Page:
You procrastinate don’t you?
Even though people have told you to “break things into small parts” and “just do it!”, you still procrastinate.
Because these two pieces of common advice don’t address the root cause of the problem.
And that root cause, which I’m going to show you how to eliminate, is that you’re using some of your precious time to let yourself react negatively and emotionally to tasks that must be done. In doing so, you create and fuel the monster who ends up beating you.
You already know that fear, discomfort or perceived pain are behind this. And you know that this has you seeking out other tasks that you’d prefer to do. But the bottom line is, if there are tasks that you’ve decided must be done by you, then you must find a way to get them done.
We’ll look at how in just a moment, but first let’s see why those two common pieces of procrastination advice don’t always cut it. It’s because, even if you break things down into small steps, you still have to get the wheels in motion, and it’s going from stationary to moving that is often so hard. Getting up out of your chair to walk is harder than just continuing to walk.
And even if you know to ‘just do it’, that doesn’t change how you feel about the task. You’re just telling yourself to get on with the hard task, and this still requires that you have an internal fight in your mind to overcome the discomfort or fear you’re feeling.
In short, your three main enemies here are:
- Allowing yourself to spend any time thinking about what it feels like to do the task (rather than just getting on with it)
- Inertia (the natural reluctance to get started)
- Perceiving something as too big or difficult to handle
So we need a solution then that:
- Eliminates time spent thinking negatively about tackling a task
- Has you moving already (bypassing the inertia) and creating energy and momentum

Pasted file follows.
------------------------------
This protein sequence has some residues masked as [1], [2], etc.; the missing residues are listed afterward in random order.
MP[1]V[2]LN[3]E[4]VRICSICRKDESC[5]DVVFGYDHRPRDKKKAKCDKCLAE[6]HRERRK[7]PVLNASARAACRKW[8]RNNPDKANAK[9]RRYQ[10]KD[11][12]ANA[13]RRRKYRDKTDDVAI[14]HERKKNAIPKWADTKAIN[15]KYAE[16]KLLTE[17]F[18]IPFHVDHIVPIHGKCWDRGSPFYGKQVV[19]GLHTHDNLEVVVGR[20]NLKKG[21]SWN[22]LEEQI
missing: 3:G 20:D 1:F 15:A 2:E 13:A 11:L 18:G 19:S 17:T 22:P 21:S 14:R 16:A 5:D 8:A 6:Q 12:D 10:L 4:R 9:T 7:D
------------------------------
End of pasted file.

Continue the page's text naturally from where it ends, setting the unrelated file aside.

- Has you feeling like you’ll knock the task over like a champ because it’s so small
So how do you achieve that?
- Write out your important ‘must do’ tasks for the morning
- Confirm that they absolutely must be done by you, and so there’s no point in thinking about how enjoyable or painful each one is, since they must be done anyway.
- Get a timer with an alarm
- Allocate ‘time bursts’ to them by writing the number of minutes to the right of each task accordingly:
- painful tasks get 5 minute bursts
- enjoyable tasks that aren’t quite so important also get 5 minutes (because you don’t want to chew through all your precious time just doing those!)
- other tasks that you’re ok with, but aren’t that thrilling either, get either a 10 min or 15 min burst.
You can adjust these amounts as you learn what this system does so that they work optimally for you.
OK, all you do now is start with the first task on your list that you’re most naturally compelled to do. The one that requires no effort. Set the timer accordingly, and sprint through. No distractions. No answering the phone. If someone interrupts, your time is ticking like a bomb, so try to control the distraction.
When the alarm goes off, IF you’re in the zone and in flow and it absolutely must be done today, set the alarm again for 15 or 20 mins and do another ‘time burst’. Go with the flow for 10-15 mins more (but at that point you should move on to another task, since you don’t want to neglect other important tasks that must be done today).
If you’re not in that zone or in a state of flow when the alarm goes off, go to the next task immediately, set the timer accordingly for the duration you already noted, and repeat.
Work through your tasks like this. The key is to move fast. Each time burst is a sprint. You have to shut out any time for thinking or feeling about the tasks.
The system works for this reason. You literally have eliminated any time procrastinating. It works because each task is small enough for you to feel like you can defeat it (because you gave it a time that made you feel it’s do-able – as if you could gobble it up for breakfast.)
And it works because you don’t have to get started. You already have momentum from the start purely because you begin with a 5 minute burst that you really want to do. Pick one of the fun tasks that you’re naturally compelled to do, but when the 5 min alarm goes off, the game is on, and you have to switch and immediately begin on the next task.
Some of you may be asking now how you’d keep up the energy. Easy. The variety between tasks (build it in!) has you still being productive in your ‘rests’. Alternate between mental and physical tasks, or analytical vs creative. Build it tactically and then work the system. Obviously you can put in some 5 or 10 min breaks too if you need it, but you should find that in your breaks, moving fast, you can get some easy things done.
The system has you spending less time on the low value tasks (if you obey the 5 minute alarm), and more time on creating states of flow on the important tasks.
You’ll also find that you get in the state of flow more often, and that you find your work more rewarding as a result, and get home on time.
Don’t believe me? Try it.
Let me know how you go and if you have any questions, message me using the tab on the right.